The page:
Aerobic exercises could help fatty liver issues: Study
A new study highlights that fitness may be a more important clinical endpoint for improvement in patients with fatty liver diseases during exercise trials, rather than weight loss.
The research was conducted by Trinity College Dublin and its findings were published in the medical journal Alimentary Pharmacology and Therapeutics.
Metabolic associated fatty liver disease (MAFLD) is a condition characterised by a build-up of fat in the liver. The liver is central to a suite of vital processes in the body including digestion, blood clotting and energy production.
If left untreated, MAFLD can lead to serious complications like liver fibrosis (scarring), cirrhosis, liver failure and liver cancer, as well as cardiovascular and metabolic issues. Risk factors for developing MAFLD include type 2 diabetes and obesity. The global estimated prevalence of MAFLD is 25 per cent, making it the leading cause of chronic liver disease worldwide, and is quickly becoming the leading cause of cirrhosis and liver cancer in liver transplant candidates in the western world.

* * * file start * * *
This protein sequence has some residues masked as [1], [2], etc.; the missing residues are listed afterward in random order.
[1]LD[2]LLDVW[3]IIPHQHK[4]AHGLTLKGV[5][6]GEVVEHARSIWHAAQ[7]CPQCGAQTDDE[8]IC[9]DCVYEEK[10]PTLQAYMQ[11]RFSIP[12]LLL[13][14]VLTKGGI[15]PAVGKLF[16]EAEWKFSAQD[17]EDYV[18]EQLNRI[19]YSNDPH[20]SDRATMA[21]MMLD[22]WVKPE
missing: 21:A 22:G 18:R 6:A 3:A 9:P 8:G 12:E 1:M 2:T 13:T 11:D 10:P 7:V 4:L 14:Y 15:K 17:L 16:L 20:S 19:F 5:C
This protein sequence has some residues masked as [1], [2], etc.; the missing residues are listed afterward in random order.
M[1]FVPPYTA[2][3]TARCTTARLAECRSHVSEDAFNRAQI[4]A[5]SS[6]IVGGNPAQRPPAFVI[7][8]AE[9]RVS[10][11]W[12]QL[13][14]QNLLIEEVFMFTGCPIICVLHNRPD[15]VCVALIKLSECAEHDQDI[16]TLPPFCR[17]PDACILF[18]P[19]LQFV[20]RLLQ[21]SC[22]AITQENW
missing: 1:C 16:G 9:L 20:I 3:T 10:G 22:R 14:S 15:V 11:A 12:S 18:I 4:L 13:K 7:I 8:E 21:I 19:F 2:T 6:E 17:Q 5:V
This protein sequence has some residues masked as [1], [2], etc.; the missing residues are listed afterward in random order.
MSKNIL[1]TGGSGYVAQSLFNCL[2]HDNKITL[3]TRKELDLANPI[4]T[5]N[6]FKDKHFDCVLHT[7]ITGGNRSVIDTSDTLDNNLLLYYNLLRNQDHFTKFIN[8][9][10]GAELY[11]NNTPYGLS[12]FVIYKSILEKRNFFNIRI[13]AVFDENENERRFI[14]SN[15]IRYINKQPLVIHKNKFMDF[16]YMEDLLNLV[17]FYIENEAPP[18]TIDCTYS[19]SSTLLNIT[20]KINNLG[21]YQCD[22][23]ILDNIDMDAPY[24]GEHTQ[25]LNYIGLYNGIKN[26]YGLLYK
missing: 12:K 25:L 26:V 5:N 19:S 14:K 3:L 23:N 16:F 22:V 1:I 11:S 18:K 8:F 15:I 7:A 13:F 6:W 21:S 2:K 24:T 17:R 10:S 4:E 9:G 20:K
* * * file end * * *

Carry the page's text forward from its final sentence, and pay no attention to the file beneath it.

Up to now, due to the lack of approved pharmacological interventions, treatment has been a combination of prescribed weight loss and physical activity, with a weight loss target of 7-10 per cent being the primary treatment endpoint. There is some evidence that exercise training alone without significant weight loss can reduce liver fat content (assessed using non-invasive methodologies such as transient elastography and ultrasound) in MAFLD patients. However, the independent effects of exercise alone on biopsy-measured outcomes (the gold standard for diagnosing and assessing MAFLD) have been unknown.
The study further ...
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